In this week’s pairing, Meghna Jayanth discusses the imperial pleasures inherent to the majority of game design. Really, though, I felt some dissonance between the value she held in her talk and my experience playing 80 Days, at least on first pass. For example, just considering three of the injunctions she mentions as imperial pleasures, the hero fantasy, the inert world, and the linear progression, it seems like 80 Days exhibits all three of these.
- The Hero Fantasy
- In 80 Days, the fate of the world doesn’t necessarily rest on the shoulders of the protagonist. In fact, Passepartout and Fogg are explicitly cast as bumbling and inept at times. Still, it’s hard to argue that they’re not heroes in the typical “hero’s journey” sense. They are battling against conflicts that arise based on troubles in a foreign world, and they come back successfully, changed for the better by conflict with an antagonistic “other.”
- The Inert World
- All of the world is inert in 80 Days. It’s the entire premise of exploration. You literally uncover a map that lights up as you explore it. Though the NPCs talk, there are few characters that are three-dimensional, and most of the interactions serve the function of educating you about other routes that can be discovered.
- Linear Progression
- There’s not as much linear progression in 80 Days as, say, an RPG, but there is progression in the form of your increased knowledge of the world in the form of uncovering the routes on the map.
I’m not trying to argue that 80 Days is relishing in its imperial pleasures. In fact, quite the opposite. To me, it does feel quite subversive, or at least countercultural, because it’s a narrative game that doesn’t involve violence. But what I am saying is that I think Jayanth’s injunctions aren’t a useful tool for measuring what makes a game revolutionary. In fact, I think Jayanth proposes a much more generative model for designing counter-imperial games towards the end of the talk. She advocates for:
Design systems that allow for inattention or looseness that could allow players to care more or less over the course of play… looser more fragmented, spacious types of design which make room for different types of players, play perspectives, and abilities.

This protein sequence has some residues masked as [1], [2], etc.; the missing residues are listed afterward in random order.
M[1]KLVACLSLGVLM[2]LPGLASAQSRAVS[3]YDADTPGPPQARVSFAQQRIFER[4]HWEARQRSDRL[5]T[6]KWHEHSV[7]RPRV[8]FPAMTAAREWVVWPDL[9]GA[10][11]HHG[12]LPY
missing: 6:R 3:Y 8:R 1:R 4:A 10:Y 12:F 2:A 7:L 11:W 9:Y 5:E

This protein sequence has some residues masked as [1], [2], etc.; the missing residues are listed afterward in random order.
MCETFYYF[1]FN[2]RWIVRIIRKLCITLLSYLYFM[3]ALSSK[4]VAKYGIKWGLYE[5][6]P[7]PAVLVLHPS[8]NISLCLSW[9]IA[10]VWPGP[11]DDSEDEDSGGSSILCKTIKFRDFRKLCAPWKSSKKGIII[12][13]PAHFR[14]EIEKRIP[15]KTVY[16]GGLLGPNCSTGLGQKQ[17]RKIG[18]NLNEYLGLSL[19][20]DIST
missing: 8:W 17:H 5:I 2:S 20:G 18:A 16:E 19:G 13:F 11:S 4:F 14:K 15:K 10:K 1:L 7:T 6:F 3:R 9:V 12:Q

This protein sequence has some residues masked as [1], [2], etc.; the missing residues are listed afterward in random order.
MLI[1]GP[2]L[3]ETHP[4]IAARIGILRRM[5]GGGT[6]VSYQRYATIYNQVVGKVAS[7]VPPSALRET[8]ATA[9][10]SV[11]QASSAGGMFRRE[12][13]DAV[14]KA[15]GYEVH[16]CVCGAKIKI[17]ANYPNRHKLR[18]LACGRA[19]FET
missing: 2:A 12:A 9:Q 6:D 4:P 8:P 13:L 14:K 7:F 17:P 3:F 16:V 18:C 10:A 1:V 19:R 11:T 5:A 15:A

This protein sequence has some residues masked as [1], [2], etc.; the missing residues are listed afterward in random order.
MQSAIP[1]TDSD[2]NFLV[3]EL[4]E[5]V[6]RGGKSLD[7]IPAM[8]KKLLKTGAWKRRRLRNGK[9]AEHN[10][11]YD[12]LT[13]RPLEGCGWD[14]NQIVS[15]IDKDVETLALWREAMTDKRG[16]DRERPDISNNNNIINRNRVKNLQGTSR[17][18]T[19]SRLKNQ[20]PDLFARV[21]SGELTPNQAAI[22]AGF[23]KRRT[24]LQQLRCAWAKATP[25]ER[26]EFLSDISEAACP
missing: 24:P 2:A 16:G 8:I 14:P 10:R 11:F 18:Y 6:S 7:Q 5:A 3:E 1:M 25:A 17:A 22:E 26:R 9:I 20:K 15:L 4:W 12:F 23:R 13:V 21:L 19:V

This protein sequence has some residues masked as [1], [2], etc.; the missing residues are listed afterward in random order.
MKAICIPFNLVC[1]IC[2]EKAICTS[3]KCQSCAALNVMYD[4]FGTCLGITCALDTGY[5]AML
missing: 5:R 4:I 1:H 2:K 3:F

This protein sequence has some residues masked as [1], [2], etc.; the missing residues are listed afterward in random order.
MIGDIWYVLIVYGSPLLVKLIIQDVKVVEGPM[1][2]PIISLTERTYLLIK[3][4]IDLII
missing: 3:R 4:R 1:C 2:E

From my play experience, this is the real subversive nature of 80 Days, not the adherence to or rejection of certain patterns, but a boldness to exist irrespective of them. I find whenever I play more “traditional” video games I’m immediately addicted and sucked into an experience that drains my time and leaves me feeling more empty than when I started. 80 Days isn’t like that—and I imagine that its designers were thinking less about addicting players and more about creating a sense of wonder. It accomplishes this wonderfully. Jayanth states what I’m feeling succinctly in reflecting on what the industry optimizes for, namely, “extracting profit rather than in the service of the player’s real human needs.”
I’m inspired to rethink what “KPIs” I myself want to optimize for with the art that I create. Maybe it isn’t engagement or profit. Maybe it’s emotion and fulfillment.
I really appreciated your honesty regarding the dissonance you felt between what injunctions Jayanth claims do not exist in 80 Days versus your own experience playing the game — after reading your thoughts, I can definitely see your point in how the game does indeed include these “imperial pleasures” in some way. In fact, that’s probably why for my first play-through, I played the game in the same way that I’ve previously played typical RPGs with a hero on a journey exploring the world linearly — by skipping through all the text and trying to hyper-optimize my resources to go about achieving the mission as pragmatically as possible. I think I definitely missed the point of the game that makes it so subversive as you mention which makes me want to play the game again, but this time in a way where I actually try to engage with the sense of wonder that Jayanth aimed to create.